The best Christmas present

There was good news at last for the Vansittart Neales.

25 December 1918

Xmas Day at The Lawn, 101 Denmark Hill SE5.
Very crowded early service. Not back till past 9 o’clock. Went off directly after. Heard shade better. Then to Hospital service. Met Mr Edmunds. So pleased temp: coming down slowly. Best Xmas present.

Henry went to [his cousin] Frank Dickinson’s for tea. I sat quietly with Sister in ward. Had tea. She very kind.

Diary of Florence Vansittart Neale of Bisham Abbey (D/EX73/3/17/9)


No modification of food restrictions for the Lunatic Asylum

Even the county’s mental hospital was affected by wartime conditions.

66, Victoria Street, S.W.

12th April, 1917


Food Restriction.

I am directed by the Board of Control to acknowledge the receipt of your letter of the 9th instant, and to say that they think the allowances set out in their circular letter should be adhered to as closely as possible, so far as the occupations and health of individuals among your staff and patients will permit.

The Board have no reason to think that the Food Controller has any intention of modifying his previous instructions which were issued to you.

The conditions of course which obtain in hotels and restaurants, where visitors are obviously quite unable to secure any control over cooking, are entirely different from those obtaining in a public institution or a private house.

I am, Sir,
Your Obedient Servant,

O.C. Dickinson, Secretary

The Medical Superintendent, Berks Asylum

Berkshire Lunatic Asylum correspodence (D/H10/A6/6/1/6)

Netted submarines

Henry Vansittart Neale’s late sister Henrietta, to whom he had been very close as a child, had married into the Dickinson family.

21 March 1917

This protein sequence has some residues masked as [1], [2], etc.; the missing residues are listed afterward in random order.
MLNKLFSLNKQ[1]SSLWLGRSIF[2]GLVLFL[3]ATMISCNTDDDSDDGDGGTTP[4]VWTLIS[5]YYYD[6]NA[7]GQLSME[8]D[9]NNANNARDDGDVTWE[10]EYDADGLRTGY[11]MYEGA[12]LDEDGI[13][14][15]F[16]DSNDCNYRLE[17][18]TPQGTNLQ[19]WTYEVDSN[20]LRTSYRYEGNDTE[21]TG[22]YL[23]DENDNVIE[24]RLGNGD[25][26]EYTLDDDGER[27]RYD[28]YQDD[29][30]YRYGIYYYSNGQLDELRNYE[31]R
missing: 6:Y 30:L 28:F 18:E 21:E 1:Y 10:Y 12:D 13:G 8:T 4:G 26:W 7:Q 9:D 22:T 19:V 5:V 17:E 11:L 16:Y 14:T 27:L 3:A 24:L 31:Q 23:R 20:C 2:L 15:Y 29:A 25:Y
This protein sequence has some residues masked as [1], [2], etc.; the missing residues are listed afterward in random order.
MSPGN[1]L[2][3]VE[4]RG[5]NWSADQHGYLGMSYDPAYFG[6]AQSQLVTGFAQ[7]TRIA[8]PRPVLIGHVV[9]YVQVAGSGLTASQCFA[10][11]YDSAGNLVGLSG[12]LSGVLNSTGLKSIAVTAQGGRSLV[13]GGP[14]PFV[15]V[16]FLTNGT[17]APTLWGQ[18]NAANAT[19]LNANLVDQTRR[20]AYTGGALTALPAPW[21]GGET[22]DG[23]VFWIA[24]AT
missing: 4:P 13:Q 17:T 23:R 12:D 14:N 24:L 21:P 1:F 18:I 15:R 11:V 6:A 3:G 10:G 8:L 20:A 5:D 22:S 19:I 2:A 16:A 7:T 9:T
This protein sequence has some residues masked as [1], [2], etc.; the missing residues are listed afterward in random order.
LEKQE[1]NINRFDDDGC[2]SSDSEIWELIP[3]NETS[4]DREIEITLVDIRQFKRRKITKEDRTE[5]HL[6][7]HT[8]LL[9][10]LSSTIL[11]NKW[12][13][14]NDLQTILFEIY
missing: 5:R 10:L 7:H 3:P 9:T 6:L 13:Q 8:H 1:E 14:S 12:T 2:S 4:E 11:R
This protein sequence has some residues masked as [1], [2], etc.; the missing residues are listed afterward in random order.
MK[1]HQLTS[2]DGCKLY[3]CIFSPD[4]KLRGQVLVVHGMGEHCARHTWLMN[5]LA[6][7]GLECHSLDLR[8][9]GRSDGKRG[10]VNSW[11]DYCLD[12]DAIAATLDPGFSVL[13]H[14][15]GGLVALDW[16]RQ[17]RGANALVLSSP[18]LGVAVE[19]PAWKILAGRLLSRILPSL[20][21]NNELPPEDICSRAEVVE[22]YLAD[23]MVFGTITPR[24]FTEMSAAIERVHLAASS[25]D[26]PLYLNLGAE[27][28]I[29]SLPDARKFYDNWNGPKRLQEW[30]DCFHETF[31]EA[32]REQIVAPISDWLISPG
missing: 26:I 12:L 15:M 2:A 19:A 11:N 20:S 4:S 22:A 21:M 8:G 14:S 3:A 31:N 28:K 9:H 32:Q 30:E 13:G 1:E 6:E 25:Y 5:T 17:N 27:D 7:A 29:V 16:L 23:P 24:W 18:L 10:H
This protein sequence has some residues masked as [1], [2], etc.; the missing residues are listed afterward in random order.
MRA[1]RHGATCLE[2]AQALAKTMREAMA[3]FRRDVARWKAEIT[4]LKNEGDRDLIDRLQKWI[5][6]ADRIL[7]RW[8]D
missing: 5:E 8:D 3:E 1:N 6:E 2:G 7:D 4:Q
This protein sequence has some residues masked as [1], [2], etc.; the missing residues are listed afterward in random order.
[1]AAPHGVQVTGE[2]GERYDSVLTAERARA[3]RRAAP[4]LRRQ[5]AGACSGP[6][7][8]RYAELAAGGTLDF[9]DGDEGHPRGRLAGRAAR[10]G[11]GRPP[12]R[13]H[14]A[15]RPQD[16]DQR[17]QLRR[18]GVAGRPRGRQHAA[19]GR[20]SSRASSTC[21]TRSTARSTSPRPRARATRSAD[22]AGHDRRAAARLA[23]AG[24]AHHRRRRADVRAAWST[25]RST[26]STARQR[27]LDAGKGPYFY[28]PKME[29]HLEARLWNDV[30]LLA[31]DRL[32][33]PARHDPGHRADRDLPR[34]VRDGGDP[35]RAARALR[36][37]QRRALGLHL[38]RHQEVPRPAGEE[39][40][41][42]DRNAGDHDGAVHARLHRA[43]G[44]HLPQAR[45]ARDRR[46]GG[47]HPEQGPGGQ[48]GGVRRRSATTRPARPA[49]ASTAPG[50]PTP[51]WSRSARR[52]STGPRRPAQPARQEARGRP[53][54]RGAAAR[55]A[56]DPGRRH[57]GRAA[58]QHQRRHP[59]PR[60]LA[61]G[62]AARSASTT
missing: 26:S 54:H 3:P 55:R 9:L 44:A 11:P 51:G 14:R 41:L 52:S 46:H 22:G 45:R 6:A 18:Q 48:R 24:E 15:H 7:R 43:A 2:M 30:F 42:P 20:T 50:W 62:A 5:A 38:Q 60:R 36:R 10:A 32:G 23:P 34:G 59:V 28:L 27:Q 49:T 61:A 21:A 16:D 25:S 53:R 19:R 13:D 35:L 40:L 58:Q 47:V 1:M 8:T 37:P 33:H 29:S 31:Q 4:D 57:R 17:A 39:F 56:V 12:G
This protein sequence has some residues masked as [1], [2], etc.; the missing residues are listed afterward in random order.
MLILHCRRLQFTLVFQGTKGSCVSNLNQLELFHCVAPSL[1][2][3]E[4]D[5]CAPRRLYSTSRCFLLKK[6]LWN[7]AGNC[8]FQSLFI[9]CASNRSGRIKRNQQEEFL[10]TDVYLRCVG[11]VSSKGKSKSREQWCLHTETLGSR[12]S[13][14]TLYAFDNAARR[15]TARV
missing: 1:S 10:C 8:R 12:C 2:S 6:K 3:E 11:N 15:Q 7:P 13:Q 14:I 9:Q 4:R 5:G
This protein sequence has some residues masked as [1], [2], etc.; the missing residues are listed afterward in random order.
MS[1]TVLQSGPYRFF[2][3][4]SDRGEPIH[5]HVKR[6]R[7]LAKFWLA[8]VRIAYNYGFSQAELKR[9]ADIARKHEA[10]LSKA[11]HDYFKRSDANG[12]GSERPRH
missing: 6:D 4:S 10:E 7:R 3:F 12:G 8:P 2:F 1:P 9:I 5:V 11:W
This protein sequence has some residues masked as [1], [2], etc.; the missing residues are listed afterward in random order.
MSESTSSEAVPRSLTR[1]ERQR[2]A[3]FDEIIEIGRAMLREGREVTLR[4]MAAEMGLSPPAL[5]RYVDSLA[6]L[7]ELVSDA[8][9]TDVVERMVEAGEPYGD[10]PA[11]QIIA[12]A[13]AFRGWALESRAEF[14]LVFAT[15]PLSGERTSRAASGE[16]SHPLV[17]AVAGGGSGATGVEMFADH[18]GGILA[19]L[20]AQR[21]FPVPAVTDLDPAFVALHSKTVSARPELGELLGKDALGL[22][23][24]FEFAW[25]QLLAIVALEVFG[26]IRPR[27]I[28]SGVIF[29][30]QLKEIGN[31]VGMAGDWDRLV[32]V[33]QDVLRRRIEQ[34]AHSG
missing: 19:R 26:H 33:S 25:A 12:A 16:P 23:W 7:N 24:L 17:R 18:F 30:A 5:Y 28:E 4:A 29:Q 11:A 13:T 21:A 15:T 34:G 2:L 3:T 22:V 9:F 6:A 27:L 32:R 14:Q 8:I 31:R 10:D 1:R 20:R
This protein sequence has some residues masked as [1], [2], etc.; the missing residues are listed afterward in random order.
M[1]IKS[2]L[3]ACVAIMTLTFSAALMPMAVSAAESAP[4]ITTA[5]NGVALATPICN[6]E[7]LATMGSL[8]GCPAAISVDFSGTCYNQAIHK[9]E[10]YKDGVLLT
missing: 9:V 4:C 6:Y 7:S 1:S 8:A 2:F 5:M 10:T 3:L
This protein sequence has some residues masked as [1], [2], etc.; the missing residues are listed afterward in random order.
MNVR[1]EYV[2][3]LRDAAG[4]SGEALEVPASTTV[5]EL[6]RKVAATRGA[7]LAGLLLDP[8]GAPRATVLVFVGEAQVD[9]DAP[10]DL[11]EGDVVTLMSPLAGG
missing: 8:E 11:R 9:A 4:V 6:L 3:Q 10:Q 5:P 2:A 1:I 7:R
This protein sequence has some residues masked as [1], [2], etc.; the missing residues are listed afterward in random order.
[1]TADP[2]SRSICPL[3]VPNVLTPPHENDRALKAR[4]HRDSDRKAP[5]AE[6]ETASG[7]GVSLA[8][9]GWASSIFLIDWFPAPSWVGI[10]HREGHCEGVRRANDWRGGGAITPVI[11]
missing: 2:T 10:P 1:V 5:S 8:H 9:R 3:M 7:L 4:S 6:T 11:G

I hear that Dover Harbour is full of netted submarines (Muriel Dickinson).

Diary of Florence Vansittart Neale of Bisham Abbey (D/EX73/3/17/8)

21 March 1917

Wrote a letter to Percy, wishing him many happy returns from us both, & thanking him from us both for handing in an enquiry to the British Graves Commission with regard to our missing relative. Asked him to mention to Florrie some books or songs or some other little thing he would like to have, which she could then send him on my behalf. To assist him in choosing (if he decided for books), gave him alist of about 25 volumes in the Everyman’s Library Series, a catalogue of which I have here. Johanna brought a copy of the photograph Frau von Tobiesen took of us at hergiswil, which I enclosed.

Diary of Will Spencer (D/EX801/27)

It is more important to reduce the consumption of bread and flour than to reduce the consumption of meat

The Lunatic Asylum received official instructions explaining how to adapt food supplies under the current restrictons.

66, Victoria Street, S.W.

2nd March, 1917


I am directed by the Board of Control to advert to their circular letter of the 13th February asking to be informed how far the amount of bread, meat and sugar issued for the patients and staff in your Institution conform to the limitations imposed by the Food Controller, and to thank you for your reply thereto.

The Board have now learnt that the Food Controller considers the following articles of diet may properly be utilised as partial substitutions for the above-mentioned foods:-

For Bread per 1lb. or Flour per ¾lb.

¾lb. Barley, or

¾lb. Oatmeal, or

¾lb. Rice, or

¾lb. Sago, or

¾lb. Tapioca, or

¾lb. Maize Meal (Cornflour, Hominy, &c.), or

5ozs. Butter, Margarine or Fat.

B. For Meat per 1lb. (uncooked without bone)

5ozs. Cheese, or

8ozs. Beans, (dry) or

8ozs. Lentils, (dry) or

8ozs. Peas, (dry)